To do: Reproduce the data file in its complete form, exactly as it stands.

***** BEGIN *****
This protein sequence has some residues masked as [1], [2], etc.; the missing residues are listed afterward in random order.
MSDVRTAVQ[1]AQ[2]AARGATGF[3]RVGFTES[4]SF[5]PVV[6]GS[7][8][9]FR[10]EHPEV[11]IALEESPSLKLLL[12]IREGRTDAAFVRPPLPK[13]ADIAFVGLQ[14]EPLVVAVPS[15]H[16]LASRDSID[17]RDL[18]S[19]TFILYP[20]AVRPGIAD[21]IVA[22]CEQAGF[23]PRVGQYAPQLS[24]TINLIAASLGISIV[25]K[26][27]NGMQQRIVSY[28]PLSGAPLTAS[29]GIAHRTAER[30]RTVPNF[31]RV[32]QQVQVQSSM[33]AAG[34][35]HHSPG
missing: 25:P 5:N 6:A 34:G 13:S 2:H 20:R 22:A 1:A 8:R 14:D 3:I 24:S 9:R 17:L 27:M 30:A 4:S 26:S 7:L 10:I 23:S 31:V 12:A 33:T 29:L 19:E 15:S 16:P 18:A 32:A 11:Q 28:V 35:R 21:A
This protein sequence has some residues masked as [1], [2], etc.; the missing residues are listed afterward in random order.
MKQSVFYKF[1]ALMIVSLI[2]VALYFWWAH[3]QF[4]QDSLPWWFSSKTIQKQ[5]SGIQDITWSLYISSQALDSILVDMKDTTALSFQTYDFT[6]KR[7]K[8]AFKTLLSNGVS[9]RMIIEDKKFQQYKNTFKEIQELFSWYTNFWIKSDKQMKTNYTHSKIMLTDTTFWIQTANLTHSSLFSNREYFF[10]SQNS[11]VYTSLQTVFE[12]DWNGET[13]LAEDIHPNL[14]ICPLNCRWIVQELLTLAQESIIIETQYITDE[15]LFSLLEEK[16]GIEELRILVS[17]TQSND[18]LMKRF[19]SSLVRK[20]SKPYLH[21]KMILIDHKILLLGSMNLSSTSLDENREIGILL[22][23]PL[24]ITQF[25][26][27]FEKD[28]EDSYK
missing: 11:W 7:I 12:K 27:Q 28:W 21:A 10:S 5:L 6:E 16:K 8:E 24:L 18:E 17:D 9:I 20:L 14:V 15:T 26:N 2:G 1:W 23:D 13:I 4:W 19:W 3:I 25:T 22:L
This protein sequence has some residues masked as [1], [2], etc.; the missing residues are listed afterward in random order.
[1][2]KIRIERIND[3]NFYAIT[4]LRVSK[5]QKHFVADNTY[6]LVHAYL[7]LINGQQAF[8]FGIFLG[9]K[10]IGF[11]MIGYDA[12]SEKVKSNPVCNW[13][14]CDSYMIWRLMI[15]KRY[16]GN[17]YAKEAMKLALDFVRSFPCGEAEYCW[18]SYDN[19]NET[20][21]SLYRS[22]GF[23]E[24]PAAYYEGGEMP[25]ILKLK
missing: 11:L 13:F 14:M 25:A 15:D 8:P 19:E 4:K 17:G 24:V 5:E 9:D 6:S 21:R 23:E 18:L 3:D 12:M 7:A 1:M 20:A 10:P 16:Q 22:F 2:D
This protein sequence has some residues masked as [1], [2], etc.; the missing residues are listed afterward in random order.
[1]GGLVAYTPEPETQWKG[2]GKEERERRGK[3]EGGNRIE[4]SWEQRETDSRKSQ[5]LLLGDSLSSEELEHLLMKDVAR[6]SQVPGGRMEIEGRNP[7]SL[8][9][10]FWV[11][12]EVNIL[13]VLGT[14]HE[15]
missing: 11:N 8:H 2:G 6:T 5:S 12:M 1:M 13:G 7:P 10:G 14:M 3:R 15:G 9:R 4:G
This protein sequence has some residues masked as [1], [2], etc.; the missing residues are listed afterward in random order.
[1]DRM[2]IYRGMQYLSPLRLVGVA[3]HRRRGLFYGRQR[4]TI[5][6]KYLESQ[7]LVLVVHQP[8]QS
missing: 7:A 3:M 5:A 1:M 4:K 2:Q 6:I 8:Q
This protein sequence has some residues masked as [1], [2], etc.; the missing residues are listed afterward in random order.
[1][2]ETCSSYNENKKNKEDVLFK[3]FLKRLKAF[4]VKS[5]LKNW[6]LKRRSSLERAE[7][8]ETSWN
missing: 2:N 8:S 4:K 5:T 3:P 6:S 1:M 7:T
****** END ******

This protein sequence has some residues masked as [1], [2], etc.; the missing residues are listed afterward in random order.
MSDVRTAVQ[1]AQ[2]AARGATGF[3]RVGFTES[4]SF[5]PVV[6]GS[7][8][9]FR[10]EHPEV[11]IALEESPSLKLLL[12]IREGRTDAAFVRPPLPK[13]ADIAFVGLQ[14]EPLVVAVPS[15]H[16]LASRDSID[17]RDL[18]S[19]TFILYP[20]AVRPGIAD[21]IVA[22]CEQAGF[23]PRVGQYAPQLS[24]TINLIAASLGISIV[25]K[26][27]NGMQQRIVSY[28]PLSGAPLTAS[29]GIAHRTAER[30]RTVPNF[31]RV[32]QQVQVQSSM[33]AAG[34][35]HHSPG
missing: 25:P 5:N 6:A 34:G 13:S 2:H 20:R 22:A 1:A 8:R 14:D 3:I 24:S 9:R 17:L 27:M 30:A 4:S 26:S 7:L 10:I 23:S 31:V 12:A 33:T 29:L 19:E 15:S 16:P 18:A 32:A 11:Q 28:V 35:R 21:A
This protein sequence has some residues masked as [1], [2], etc.; the missing residues are listed afterward in random order.
MKQSVFYKF[1]ALMIVSLI[2]VALYFWWAH[3]QF[4]QDSLPWWFSSKTIQKQ[5]SGIQDITWSLYISSQALDSILVDMKDTTALSFQTYDFT[6]KR[7]K[8]AFKTLLSNGVS[9]RMIIEDKKFQQYKNTFKEIQELFSWYTNFWIKSDKQMKTNYTHSKIMLTDTTFWIQTANLTHSSLFSNREYFF[10]SQNS[11]VYTSLQTVFE[12]DWNGET[13]LAEDIHPNL[14]ICPLNCRWIVQELLTLAQESIIIETQYITDE[15]LFSLLEEK[16]GIEELRILVS[17]TQSND[18]LMKRF[19]SSLVRK[20]SKPYLH[21]KMILIDHKILLLGSMNLSSTSLDENREIGILL[22][23]PL[24]ITQF[25][26][27]FEKD[28]EDSYK
missing: 11:W 7:I 12:K 27:Q 28:W 21:A 10:S 5:L 6:E 16:K 8:E 24:L 18:E 17:D 9:I 20:L 14:V 15:T 26:N 2:G 1:W 23:D 13:I 4:W 19:W 3:I 25:T 22:L
This protein sequence has some residues masked as [1], [2], etc.; the missing residues are listed afterward in random order.
[1][2]KIRIERIND[3]NFYAIT[4]LRVSK[5]QKHFVADNTY[6]LVHAYL[7]LINGQQAF[8]FGIFLG[9]K[10]IGF[11]MIGYDA[12]SEKVKSNPVCNW[13][14]CDSYMIWRLMI[15]KRY[16]GN[17]YAKEAMKLALDFVRSFPCGEAEYCW[18]SYDN[19]NET[20][21]SLYRS[22]GF[23]E[24]PAAYYEGGEMP[25]ILKLK
missing: 11:L 13:F 14:M 25:A 15:D 8:P 19:E 4:K 17:G 24:V 5:E 9:D 6:S 21:R 23:E 18:L 3:D 12:M 7:A 1:M 20:A 10:P 16:Q 22:F 2:D
This protein sequence has some residues masked as [1], [2], etc.; the missing residues are listed afterward in random order.
[1]GGLVAYTPEPETQWKG[2]GKEERERRGK[3]EGGNRIE[4]SWEQRETDSRKSQ[5]LLLGDSLSSEELEHLLMKDVAR[6]SQVPGGRMEIEGRNP[7]SL[8][9][10]FWV[11][12]EVNIL[13]VLGT[14]HE[15]
missing: 11:N 8:H 2:G 6:T 5:S 12:M 1:M 13:G 7:P 10:G 14:M 3:R 15:G 9:R 4:G
This protein sequence has some residues masked as [1], [2], etc.; the missing residues are listed afterward in random order.
[1]DRM[2]IYRGMQYLSPLRLVGVA[3]HRRRGLFYGRQR[4]TI[5][6]KYLESQ[7]LVLVVHQP[8]QS
missing: 7:A 3:M 5:A 1:M 4:K 2:Q 6:I 8:Q
This protein sequence has some residues masked as [1], [2], etc.; the missing residues are listed afterward in random order.
[1][2]ETCSSYNENKKNKEDVLFK[3]FLKRLKAF[4]VKS[5]LKNW[6]LKRRSSLERAE[7][8]ETSWN
missing: 2:N 8:S 4:K 5:T 3:P 6:S 1:M 7:T